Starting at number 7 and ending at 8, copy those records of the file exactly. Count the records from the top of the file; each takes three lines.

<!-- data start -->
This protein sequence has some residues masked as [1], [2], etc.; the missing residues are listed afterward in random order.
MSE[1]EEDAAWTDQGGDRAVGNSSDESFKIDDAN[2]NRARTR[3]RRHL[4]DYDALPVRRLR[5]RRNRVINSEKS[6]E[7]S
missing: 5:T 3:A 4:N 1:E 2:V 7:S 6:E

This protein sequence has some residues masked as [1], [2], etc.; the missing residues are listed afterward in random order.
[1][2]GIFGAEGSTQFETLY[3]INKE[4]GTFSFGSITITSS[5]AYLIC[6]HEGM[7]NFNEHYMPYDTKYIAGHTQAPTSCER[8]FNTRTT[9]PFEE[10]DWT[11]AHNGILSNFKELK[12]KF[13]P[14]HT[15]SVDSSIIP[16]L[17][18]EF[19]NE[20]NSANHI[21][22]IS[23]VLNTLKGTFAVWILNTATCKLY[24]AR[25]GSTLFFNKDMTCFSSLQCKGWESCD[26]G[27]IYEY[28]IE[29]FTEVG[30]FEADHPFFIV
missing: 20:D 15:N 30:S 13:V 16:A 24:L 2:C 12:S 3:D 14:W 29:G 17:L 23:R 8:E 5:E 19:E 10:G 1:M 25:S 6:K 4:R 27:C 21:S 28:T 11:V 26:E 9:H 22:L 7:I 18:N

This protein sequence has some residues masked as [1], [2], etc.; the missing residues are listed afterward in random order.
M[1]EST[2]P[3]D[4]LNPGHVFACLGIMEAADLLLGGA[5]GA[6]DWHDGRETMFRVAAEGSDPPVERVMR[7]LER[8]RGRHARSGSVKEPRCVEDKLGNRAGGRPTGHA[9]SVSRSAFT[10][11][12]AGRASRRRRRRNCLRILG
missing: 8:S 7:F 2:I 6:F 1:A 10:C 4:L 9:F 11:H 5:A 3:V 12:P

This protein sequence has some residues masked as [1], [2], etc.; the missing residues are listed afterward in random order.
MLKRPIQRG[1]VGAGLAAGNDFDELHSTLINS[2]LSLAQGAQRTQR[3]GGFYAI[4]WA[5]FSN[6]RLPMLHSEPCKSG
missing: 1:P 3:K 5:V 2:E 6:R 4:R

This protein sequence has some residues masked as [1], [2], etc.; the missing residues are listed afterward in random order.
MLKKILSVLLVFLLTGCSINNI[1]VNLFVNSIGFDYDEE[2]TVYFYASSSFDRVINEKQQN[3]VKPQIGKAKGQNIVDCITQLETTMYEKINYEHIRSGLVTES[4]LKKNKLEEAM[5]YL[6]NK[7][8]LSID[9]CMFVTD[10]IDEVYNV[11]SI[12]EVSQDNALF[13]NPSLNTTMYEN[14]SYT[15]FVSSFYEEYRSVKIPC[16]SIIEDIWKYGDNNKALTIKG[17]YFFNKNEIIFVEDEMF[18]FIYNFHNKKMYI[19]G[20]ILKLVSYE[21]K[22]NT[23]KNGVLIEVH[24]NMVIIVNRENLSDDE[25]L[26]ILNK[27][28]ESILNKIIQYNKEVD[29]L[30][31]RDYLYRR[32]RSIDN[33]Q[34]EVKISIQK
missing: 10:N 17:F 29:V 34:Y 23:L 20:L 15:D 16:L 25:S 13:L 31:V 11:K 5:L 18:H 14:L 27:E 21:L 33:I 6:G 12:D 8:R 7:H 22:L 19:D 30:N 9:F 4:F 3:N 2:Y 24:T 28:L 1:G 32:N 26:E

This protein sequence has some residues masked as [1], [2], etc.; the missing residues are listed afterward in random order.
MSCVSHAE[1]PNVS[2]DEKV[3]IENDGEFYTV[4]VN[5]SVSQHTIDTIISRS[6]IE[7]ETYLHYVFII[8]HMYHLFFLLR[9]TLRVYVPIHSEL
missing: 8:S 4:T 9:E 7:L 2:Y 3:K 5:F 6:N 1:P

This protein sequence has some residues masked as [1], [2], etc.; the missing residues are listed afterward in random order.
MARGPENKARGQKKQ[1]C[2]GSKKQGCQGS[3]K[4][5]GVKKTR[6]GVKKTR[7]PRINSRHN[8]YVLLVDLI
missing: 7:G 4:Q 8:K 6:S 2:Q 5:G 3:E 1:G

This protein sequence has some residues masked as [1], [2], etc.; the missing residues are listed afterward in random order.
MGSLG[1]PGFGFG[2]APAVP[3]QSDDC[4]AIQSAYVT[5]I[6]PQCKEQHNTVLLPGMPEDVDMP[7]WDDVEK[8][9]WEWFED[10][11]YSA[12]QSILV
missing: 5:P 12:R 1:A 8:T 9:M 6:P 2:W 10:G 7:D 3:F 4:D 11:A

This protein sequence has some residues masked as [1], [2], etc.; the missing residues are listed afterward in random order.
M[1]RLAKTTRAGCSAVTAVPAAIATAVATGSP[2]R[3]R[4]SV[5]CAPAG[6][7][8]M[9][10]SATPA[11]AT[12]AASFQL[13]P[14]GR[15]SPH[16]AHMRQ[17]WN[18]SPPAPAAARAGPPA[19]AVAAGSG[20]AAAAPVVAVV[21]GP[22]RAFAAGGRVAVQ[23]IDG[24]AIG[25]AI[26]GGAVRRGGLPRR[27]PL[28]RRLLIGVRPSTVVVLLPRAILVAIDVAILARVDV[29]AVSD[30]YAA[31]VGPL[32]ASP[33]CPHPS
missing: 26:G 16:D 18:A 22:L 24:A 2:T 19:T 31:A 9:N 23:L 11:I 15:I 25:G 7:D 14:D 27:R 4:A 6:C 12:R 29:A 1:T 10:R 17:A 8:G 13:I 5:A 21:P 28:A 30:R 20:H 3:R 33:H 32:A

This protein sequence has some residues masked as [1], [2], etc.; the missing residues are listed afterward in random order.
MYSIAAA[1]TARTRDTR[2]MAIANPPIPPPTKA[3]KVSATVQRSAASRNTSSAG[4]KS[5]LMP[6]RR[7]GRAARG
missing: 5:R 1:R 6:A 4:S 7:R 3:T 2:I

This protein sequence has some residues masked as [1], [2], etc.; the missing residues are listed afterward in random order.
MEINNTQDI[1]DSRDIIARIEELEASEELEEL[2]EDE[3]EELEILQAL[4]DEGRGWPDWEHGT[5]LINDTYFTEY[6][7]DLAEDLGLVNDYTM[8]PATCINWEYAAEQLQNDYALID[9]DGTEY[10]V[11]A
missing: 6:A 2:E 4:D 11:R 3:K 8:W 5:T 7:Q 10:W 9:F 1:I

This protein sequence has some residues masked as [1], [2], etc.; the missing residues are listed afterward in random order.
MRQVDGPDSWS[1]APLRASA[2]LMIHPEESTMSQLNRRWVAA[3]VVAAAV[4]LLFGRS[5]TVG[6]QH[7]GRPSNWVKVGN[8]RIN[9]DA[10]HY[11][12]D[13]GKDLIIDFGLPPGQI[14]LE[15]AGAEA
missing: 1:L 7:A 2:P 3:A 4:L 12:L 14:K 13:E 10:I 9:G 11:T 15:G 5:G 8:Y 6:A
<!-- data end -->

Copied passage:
This protein sequence has some residues masked as [1], [2], etc.; the missing residues are listed afterward in random order.
MARGPENKARGQKKQ[1]C[2]GSKKQGCQGS[3]K[4][5]GVKKTR[6]GVKKTR[7]PRINSRHN[8]YVLLVDLI
missing: 7:G 4:Q 8:K 6:S 2:Q 5:G 3:E 1:G

This protein sequence has some residues masked as [1], [2], etc.; the missing residues are listed afterward in random order.
MGSLG[1]PGFGFG[2]APAVP[3]QSDDC[4]AIQSAYVT[5]I[6]PQCKEQHNTVLLPGMPEDVDMP[7]WDDVEK[8][9]WEWFED[10][11]YSA[12]QSILV
missing: 5:P 12:R 1:A 8:T 9:M 6:P 2:W 10:G 7:D 3:F 4:D 11:A